Pull Through vs Back In RV: Differences, Pros and Cons

A pull-through campsite is where you drive in from one direction and exit out the other side. The back-in option is where you back in so that the shore power and other hook ups are on the driver’s side of the RV. It is up to your preference which type of campsite you want to use.

The pros for pull-in are that it is easier to work with and drive out. For the drive in the back in align your RV with the hook ups. A negative for both would be the view. Getting the right position can be difficult with the back-in style of the campsite.

To learn more about this issue just continue to read our article. it has the information you want to know about so you can look for the right campground for your RV situation. Some campsites are designed to accommodate both options so you can maximize your windows to view the scenery.

What is Pull-Thru Camping?


Pull through camping is simply a campsite where you drive in from one entrance and exit out the other side without backing up. This saves time and is hassle-free. You do not have to worry about positioning your RV or trailer just right to back in.

Plus, you can see what is in front of making this the safer option to use. It is also a better option when you do not like backing up. Do not confuse pull-through with pull-in camping. The pull-in option means you have to back out to get back on the road.

Some campgrounds also have parallel camping sites which may be tougher to navigate than the back-in options. Keep in mind that the hook ups will be on the side where it is easiest to hook up to sewer, electricity, and so on.

Difference Between Back in And Pull Through


The biggest difference will be the location of the hook ups. Different campgrounds have different designs for the location of their hook-ups. You would need to use the option that keeps the connections of your RV on the same side as the connections in the campground.

You can drive into a back-in campsite but then you would have to pull your electrical cords and hoses underneath your RV or trailer to hook up. The other difference would be ease of access. Backing up takes some talent, especially in an RV or towing a trailer. Pull through campsites relieve you of that stress and duty.

One more difference that will influence your parking, will be the scenery. If one side has great scenery and the other doesn’t, you may change the position of your trailer or RV so you have the scenery on the side with the best windows.

Some campgrounds have already thought of this issue and have designed their layout to meet those needs. If you are pulling a toad, then pull through may be your preference. You do not have to disconnect it to get your RV in position.

Which option you use is up to you, your RV, etc., design, and the campground rules.

Pull Through vs Back in RV


This is a case of 6 of one and a half dozen of another. There really is no better option unless you will be missing out on some great scenery. It is up to your preference and you may not like to back in so a pull-through would be best for you.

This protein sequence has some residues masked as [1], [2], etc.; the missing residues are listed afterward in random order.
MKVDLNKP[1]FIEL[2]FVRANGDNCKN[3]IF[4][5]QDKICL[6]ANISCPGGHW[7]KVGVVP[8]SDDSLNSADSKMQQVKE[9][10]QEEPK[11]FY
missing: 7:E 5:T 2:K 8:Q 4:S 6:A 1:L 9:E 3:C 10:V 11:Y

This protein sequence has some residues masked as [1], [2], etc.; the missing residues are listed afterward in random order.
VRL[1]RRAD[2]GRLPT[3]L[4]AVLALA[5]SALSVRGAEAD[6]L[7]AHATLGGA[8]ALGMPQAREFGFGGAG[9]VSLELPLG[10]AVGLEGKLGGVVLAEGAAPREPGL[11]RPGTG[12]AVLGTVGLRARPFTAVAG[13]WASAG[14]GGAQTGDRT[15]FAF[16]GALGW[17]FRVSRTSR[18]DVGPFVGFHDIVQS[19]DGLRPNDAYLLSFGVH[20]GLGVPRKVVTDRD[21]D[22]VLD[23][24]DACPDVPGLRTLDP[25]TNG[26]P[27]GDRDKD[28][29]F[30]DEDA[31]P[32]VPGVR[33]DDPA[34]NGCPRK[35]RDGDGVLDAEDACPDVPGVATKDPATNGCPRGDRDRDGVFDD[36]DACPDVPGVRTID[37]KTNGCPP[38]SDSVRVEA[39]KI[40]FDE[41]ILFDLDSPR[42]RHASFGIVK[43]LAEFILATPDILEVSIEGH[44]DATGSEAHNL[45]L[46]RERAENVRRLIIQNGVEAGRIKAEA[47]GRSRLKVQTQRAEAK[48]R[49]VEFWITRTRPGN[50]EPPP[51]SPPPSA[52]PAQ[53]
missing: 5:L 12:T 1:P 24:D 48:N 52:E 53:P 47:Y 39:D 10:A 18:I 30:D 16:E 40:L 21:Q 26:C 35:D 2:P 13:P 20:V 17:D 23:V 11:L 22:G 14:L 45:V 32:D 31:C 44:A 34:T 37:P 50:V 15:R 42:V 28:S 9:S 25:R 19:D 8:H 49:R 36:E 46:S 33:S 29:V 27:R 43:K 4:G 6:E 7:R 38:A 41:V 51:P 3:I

To those who do not mind backing up or prefer their RV to be pointing outward, for example, they can avoid having their door facing a road or a railroad tie wall. While campgrounds try to design their campsites so that everyone is happy, it is a fairly difficult task to do.

Also, if you do not mind pulling hoses and wires underneath your RV, etc., to the hook-up connections, then back in is not a problem. It will depend on the view. A lot of RV owners do not mind this extra work as they can enjoy the view and have a relaxing time as they camp.

Then keep in mind that some campgrounds put hook ups on both sides of their campsites to make sure you get the direction you want.

Finding Pull-Through RV Sites


One of the best sources for these campgrounds is to become a member of an RV discussion forum. Other members are happy to share these locations and we read one today where they listed a few good places to go.

These members can also tell you about the campground, its owners, and their experiences so you can get the full picture of what it is like staying there. That is a big advantage over just reading promotional material and ads.

Next, you can go to the KOA website to get the location of campgrounds with this camping option. Most KOAs have both options so you may want to book in advance. Some individual campgrounds pop up in a general search so you can read their websites to help you find one on your route.

This website has a search function that goes state by state. You just type in the state’s name and a list of campgrounds with links pops up. You would have to click on the individual links to see if they have a pull-through design or not.

The internet will have many more options for you to try.

Some Final Words

Both campsite options have their good and bad points. You just have to decide which style is right for you and your RV design. There is no real right or wrong way to use these different campsites as long as the campground allows you to be different.

Talk to the campground owners or managers to make sure you get the option that is best.

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